I don’t know about the actual choices in this list, but just the idea of some things that aren’t even music embodying the true essence of jazz more than even some music that’s called jazz shows me someone really understands jazz. Though the form of the things on the list may differ from jazz, the points in common outweigh the differences in important ways.

As another example among many of this idea of not confusing form with essence, I remember I used to remark how the movie adaptation of Tom Robbins’s “Even Cowgirls Get the Blues” (I’ve never seen the film, but have seen the screenplay, which looks to basically be a word-for-word transcription (must be a better verb for that) of the book) was probably, by its very faithfulness to the book, in fact antithetical to the freewheeling, irreverant spirit of the original work; Many another wholly different film or other endeavor has probably embodied Robbins’s spirit much better. In a different sense, a film like Terry Gilliam’s “Brazil,” though it doesn’t capture the bleak dreariness of life under Big Brother, was perhaps a better (vague word, I know; More accessible?) cinematic telling of the story of George Orwell’s “1984″ than the verbatim movie “1984,” which came out at the same time.

I’ll try to come up with some of my own things that fit the jazz list in future posts.

Adversity In Your Face

Another commendation for a job well done today. This time, it’s a pair of snakebitten broadcasters from the British Isles.

As I had a day off, I had a listen to the NFL National Conference Championship between the New York Giants and the San Francisco 49ers on the only available audio for me, BBC 5 Live/5 Live Sports Extra radio. The scene was the always windy, and this cold day, soggy, soaking rainy Candlestick Park overlooking San Francisco Bay. The venerable stadium has reached a pretty decrepit state itself, forcing mere radio broadcasters, and foreigners at that, to vantage points at field level at flimsy tables under (a charitable preposition) flapping, dripping tarpaulins, surrounded by raucous fans and decades of discarded paraphernalia, ranging from Bill Walsh-era computers to a museum of vacuum cleaners to, if I understood correctly, leftover props from Star Wars movies.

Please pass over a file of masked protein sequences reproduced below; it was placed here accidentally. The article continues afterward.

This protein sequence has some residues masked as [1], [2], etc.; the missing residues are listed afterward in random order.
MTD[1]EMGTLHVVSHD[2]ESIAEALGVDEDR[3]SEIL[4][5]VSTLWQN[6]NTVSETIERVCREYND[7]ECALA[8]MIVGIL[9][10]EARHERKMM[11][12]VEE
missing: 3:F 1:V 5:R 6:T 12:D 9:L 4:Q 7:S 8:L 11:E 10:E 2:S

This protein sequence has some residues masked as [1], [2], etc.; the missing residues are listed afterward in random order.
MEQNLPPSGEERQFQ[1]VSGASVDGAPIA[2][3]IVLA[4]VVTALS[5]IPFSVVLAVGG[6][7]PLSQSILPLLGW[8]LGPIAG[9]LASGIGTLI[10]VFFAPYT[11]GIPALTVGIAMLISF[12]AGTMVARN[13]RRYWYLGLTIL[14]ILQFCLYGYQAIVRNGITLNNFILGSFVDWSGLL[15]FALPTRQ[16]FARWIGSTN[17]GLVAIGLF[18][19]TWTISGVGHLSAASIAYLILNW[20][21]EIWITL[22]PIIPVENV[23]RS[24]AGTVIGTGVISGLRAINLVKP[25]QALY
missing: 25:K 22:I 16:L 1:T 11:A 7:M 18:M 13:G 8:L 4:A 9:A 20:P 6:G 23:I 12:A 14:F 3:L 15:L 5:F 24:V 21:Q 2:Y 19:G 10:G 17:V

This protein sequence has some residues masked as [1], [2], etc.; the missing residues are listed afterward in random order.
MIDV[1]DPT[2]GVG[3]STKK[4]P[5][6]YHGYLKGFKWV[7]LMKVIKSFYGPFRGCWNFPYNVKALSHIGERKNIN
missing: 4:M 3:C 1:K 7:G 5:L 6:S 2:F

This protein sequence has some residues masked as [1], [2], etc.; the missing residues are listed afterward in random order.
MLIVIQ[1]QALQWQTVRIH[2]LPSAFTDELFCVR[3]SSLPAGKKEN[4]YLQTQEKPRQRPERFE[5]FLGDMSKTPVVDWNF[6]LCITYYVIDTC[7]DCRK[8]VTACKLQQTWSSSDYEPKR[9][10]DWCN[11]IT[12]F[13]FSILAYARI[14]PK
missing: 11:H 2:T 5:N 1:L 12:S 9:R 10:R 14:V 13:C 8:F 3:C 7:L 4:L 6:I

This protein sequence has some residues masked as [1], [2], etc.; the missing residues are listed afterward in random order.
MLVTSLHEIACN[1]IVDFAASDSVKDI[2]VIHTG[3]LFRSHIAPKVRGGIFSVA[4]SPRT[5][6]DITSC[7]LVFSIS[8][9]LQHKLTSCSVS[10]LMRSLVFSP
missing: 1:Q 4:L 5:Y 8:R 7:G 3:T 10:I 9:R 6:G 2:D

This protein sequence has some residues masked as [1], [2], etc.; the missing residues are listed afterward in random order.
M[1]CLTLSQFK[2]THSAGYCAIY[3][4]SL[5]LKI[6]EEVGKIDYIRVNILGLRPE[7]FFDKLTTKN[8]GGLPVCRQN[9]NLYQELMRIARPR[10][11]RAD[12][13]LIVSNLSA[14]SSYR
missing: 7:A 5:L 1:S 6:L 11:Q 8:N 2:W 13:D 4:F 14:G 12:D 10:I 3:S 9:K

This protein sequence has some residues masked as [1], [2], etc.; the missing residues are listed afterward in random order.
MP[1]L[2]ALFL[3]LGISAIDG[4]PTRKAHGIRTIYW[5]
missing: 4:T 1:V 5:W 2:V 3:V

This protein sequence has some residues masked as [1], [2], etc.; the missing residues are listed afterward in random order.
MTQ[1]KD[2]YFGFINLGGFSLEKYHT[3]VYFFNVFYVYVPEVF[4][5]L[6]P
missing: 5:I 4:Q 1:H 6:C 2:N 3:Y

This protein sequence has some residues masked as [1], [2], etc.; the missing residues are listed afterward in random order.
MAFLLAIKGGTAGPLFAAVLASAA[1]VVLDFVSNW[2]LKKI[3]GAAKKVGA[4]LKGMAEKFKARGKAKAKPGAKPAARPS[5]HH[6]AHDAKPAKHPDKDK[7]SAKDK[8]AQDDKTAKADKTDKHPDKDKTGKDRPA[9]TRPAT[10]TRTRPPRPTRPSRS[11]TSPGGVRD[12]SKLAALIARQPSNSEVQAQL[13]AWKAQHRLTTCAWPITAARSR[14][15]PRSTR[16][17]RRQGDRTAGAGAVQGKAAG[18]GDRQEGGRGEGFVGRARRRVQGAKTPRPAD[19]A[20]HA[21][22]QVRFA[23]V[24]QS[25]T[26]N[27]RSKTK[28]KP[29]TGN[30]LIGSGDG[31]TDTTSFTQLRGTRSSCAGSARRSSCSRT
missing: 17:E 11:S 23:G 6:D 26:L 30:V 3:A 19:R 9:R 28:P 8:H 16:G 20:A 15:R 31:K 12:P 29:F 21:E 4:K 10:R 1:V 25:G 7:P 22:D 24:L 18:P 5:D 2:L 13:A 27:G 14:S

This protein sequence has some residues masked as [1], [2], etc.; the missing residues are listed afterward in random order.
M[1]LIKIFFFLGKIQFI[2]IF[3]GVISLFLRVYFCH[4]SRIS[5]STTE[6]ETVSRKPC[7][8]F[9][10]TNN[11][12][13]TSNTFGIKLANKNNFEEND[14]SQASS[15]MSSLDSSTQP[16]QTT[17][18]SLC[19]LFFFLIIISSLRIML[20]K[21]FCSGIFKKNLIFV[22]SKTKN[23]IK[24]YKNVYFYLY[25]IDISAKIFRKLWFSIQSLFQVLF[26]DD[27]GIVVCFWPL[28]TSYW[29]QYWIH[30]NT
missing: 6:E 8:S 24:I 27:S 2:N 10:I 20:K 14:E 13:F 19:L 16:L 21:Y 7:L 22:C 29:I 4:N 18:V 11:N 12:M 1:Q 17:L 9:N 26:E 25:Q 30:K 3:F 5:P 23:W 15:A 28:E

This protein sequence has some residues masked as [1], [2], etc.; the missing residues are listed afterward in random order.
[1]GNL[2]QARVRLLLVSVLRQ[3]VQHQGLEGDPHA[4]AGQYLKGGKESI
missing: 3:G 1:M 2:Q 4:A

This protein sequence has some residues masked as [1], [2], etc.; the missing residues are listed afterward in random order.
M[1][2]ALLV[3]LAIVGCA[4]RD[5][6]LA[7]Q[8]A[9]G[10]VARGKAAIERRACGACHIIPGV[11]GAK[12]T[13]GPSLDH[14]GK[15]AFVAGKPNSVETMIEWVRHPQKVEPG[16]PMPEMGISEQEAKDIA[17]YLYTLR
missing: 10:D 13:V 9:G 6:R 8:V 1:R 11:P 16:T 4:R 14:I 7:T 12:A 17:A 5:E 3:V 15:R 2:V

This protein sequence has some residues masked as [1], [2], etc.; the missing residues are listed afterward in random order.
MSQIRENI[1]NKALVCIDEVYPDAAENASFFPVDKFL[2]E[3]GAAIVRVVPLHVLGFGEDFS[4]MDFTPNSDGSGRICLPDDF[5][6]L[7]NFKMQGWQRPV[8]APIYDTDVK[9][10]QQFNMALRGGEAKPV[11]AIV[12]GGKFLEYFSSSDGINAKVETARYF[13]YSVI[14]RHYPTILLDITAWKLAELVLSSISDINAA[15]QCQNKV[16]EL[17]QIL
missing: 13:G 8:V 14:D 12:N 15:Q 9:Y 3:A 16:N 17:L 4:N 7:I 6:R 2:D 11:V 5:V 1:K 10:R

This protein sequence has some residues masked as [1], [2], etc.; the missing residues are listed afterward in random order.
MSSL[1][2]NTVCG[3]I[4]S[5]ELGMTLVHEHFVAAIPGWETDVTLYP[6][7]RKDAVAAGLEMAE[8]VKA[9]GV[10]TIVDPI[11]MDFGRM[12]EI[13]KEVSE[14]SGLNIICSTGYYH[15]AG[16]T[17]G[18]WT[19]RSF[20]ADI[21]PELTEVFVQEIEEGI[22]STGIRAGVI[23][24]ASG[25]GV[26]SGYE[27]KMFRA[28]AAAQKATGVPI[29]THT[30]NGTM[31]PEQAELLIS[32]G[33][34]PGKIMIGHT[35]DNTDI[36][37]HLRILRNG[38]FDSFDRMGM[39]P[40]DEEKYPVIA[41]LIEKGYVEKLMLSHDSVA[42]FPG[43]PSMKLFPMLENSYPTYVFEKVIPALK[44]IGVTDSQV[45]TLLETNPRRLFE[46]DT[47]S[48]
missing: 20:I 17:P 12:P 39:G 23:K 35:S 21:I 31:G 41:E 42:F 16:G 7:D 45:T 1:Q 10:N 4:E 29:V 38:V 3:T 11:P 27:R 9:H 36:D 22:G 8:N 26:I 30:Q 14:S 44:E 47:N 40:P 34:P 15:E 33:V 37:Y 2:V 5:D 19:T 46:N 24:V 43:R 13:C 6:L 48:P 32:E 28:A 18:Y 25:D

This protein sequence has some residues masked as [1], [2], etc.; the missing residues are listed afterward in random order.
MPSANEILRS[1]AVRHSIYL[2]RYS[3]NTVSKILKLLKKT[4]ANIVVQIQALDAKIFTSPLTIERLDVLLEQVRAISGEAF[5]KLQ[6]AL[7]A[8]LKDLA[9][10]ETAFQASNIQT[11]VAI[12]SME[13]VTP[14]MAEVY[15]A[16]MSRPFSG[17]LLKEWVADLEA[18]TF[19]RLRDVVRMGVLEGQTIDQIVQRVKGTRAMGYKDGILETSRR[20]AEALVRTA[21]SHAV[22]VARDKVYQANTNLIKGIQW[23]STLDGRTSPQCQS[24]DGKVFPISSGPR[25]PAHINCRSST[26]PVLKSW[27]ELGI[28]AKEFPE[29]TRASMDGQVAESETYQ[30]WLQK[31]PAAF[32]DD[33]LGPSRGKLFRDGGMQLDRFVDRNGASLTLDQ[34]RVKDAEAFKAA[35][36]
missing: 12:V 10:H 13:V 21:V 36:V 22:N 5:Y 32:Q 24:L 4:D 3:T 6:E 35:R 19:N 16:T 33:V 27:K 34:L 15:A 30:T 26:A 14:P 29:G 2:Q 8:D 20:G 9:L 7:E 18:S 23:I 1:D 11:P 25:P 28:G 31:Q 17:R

British play-by-play man Darren Fletcher and, by accent I’d say Canadian color analyst Greg Brady (yes, really. And sorry, Peter. You had your day last week, remember? Now stop pouting and eat your appleshawus), had nowhere to plug in and charge their electronics, which is to say they didn’t have their electronics – no stats, no comparisons, no notes, no quotes… Even the notes they did put on paper and completely tape over the table somehow quickly soaked up the pervasive Bay rain like a seedy bar’s cocktail napkin on the lap of a clumsy oaf taking advantage of every minute of the happy hour (cue footage of Walter Matthau’s blissfully oblivious Frisco souse character in the ’70′s disaster movie (indeed it was) “Earthquake”).

These guys were thrown in this maelstrom literally without a towel, and could have thrown in the towel and mailed in the broadcast. But they flew in the face of that adversity, ad-libbing, jibbing and jibing their way back and forth all game long, laughing at their predicament and themselves the whole way, and it was fabulous.

I love it when adversity, faced squarely, makes me or others stronger and turn in a performance even I or they wouldn’t have thought possible. No need to apologize. Quite the contrary. I’ve done radio going back thirty years (not continually, mind you), and still have a weekly spot now on local FM, but for me it never comes as easy as for full-timers like this. They seat-of-the-pantsed it better than anyone could have scripted. And this was the BBC, meaning zero commercials through halftime or any other break in the onfield action. On air all the time. No “back to you in the studio.” They were the only yous. And youz guyz wuz da maaan, man.

Floppy fuschia hats off to them. And cheap plastic ponchos. And goofy galoshes. And temporary tarps. Throw them a warm, dry towel, a Thermos of hot Bay area coffee, a bucket of Snickers and some Frisco style fish & chips. They earned it. I might even be getting used to the idea that someone with a British accent could actually be able to talk about, uh, football. Great job, guys.

Jazz Nights and Sitting Back

Sitting semi-cross-legged on the tatami for the first time in a while. A simple pleasure revisited as a result of a kneecap taking absence without leave, and its halting re-entry to the world at hand/foot. Don’t mean to be abstruse. Just being a sentient being.

Being serenaded as I tap this out by a real McCoy of jazz (not McCoy Tyner on this one, but Bill Evans on piano and the rest of the Miles Davis Quintet straight from 1958). Broadcast from New York, though coming through on the net.

Another fruit I realized I only really care for sometimes, pictured below.

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On the subject of summer life on the vine, I saw two ladybugs and a gecko crawling up windows today. Don’t know if that’s a trend or a red herring. Some say ladybugs are bellwethers of weather patterns.  My barber said the rainy season may be lifting, though that seems unlikely.